crafts and craftspeople

   Some basic and essential crafts, such as pottery, leatherwork, brick making, and basket making, developed very early in Mesopotamia, in the late Stone Age (or Neolithic Age, ca. 10,000-6,000 b.c.). Crude forms of a few crafts - leatherworking, for example - likely existed a good deal earlier. With the development of cities by the Sumerians in the fourth and third millennia b.c. and their continued growth under the Akkadians, the Babylonians, and the Assyrians, a wide range of crafts developed. Some achieved high levels of refinement by the second millennium b.c. The major craftspeople in the large Mesopotamian cities included potters; stonemasons; sculptors; architects; brick makers; carpenters and house builders; painters; metalworkers, including specialists in bronze, silver, and gold; bakers and brewers; glassmakers; leatherworkers; weavers and basket makers; jewelers; seal makers, sometimes called seal cutters; wagon makers; shipwrights; blacksmiths; and fullers, who cleaned and dyed fabrics.
   Most of these workers belonged to the lower classes or occasionally to the middle class. They made things individually, by hand, and did not make very much profit from any single item; thus, rich artists or craftspeople with their own companies and mass-market products did not exist in ancient Mesopotamia or anywhere else in the ancient world. The vast majority of craftspeople employed the apprentice system, in which a father passed his knowledge and skills on to his sons or other male relatives. Apprenticeships were typically long - up to eight years for a house builder and up to four for a seal maker. Many craftspeople plied their trades in their homes. However, workshops employing several or even dozens of people (the ancient version of factories) existed in the larger Mesopotamian cities. Evidence has been found of a jewelry workshop at Ur; a larger workshop in that city featured workers with assorted skills - among them metalworkers, sculptors, blacksmiths, carpenters, and basket makers.
   Some workers were organized into guilds, although these were not unions that staged strikes to achieve political goals like many modern versions. An ancient Meso-potamian craft guild was more of a brotherhood of like-minded or like-skilled people. Each had an administrator who answered to the authority of the local royal palace. Individual artists and workers within the guild could achieve some measure of popularity, fame, and independence. But the guilds themselves could not become independent of government control because in most cases only the government had the financial and other means of obtaining the necessary raw materials.
   Although ancient guilds differed from modern ones, the modern phenomenon of craft specialization, including within a single worksite, was very much in evidence in ancient Mesopotamia. For example, when a temple or other public building was under construction, architects, brick makers, sculptors, painters, carpenters, and others took part, all working only within their areas of specialty. Carpenters specialized in building the doors, door frames, and roof, for example.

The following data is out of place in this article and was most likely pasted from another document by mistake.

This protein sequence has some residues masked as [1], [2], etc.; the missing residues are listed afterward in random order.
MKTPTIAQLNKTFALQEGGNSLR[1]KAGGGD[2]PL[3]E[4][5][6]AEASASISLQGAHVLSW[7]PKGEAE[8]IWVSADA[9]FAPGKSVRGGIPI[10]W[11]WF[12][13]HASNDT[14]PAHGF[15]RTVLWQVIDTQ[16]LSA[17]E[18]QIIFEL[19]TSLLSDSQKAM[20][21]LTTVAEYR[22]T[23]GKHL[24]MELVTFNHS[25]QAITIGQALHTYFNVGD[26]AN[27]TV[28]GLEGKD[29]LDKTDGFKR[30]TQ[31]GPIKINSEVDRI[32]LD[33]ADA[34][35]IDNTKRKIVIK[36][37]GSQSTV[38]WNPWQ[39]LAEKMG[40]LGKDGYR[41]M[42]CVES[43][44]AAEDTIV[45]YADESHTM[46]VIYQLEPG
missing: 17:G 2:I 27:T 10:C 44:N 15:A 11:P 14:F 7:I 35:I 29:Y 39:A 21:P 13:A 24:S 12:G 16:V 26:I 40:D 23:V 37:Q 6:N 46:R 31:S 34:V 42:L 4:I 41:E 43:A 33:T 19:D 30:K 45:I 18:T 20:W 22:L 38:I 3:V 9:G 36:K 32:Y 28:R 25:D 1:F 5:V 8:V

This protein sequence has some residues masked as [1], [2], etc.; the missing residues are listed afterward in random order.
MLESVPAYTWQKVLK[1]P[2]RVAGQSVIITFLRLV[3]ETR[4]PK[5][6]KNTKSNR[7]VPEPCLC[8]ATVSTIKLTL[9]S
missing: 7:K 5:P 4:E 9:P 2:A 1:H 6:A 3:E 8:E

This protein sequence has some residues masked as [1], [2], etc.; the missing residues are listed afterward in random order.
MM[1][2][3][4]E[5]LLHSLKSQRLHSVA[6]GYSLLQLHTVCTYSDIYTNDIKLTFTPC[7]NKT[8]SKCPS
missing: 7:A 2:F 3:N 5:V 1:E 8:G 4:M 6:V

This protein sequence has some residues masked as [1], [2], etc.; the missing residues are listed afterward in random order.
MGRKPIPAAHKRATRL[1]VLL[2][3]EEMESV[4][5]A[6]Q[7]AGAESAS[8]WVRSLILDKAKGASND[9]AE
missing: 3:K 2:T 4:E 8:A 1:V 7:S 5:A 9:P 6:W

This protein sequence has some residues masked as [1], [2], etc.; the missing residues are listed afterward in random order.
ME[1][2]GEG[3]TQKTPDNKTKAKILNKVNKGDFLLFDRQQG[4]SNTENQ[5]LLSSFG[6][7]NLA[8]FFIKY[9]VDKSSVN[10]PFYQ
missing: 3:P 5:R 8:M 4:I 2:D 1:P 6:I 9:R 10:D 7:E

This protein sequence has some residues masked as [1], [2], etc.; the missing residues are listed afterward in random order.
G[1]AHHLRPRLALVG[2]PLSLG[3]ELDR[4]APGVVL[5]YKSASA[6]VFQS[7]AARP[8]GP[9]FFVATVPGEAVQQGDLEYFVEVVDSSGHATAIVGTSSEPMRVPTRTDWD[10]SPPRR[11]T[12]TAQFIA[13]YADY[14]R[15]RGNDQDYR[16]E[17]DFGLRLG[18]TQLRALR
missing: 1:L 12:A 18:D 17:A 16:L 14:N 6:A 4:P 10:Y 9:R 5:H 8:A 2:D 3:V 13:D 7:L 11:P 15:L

Carpentry was typically a male profession. By contrast, weavers were mostly women. They used looms, at first a horizontal version set up on the floor or ground. Later they employed a vertical loom, essentially the same as the kind used in Egypt, Greece, and other parts of the ancient world. Fullers not only cleaned the fabrics made by weavers, but they also dyed them using a variety of colors derived from animal, plant, and mineral products. The most coveted textile dye was a purple one derived from a mollusk, supplies of which came mainly from Phoenicia on the eastern Mediterranean coast. (Purple was seen as a "royal" hue in ancient times.)
   The fabrics made and dyed by weavers and fullers are examples of craft products used by people at all levels of society. Similarly, basket makers, whose work was related in some ways to that of weavers (since one group wove thread, the other reeds or hemp), created numerous products used by people of all walks of life. In addition to baskets, these included boxes of all sizes, small boats used by fishermen in marshy regions, reed mats for floors and beds, chairs and other furniture items, inexpensive coffins, and doghouses. The products of leatherworkers were no less diverse and practical. These craftspeople not only cleaned and tanned animal skins using tree bark, fats, oils, and other products, but they also fashioned sandals, boots, straps for armor and helmets, quivers for arrows, horse bridles, and chariot linings. In contrast, some craftspeople specialized in a single product. A good example was the seal maker, who created the rounded clay stamps people used to make their individual marks on clay tablets and other documents. For more details on several of the leading Mesopotamian crafts and their products,

Ancient Mesopotamia dictioary. . 2015.

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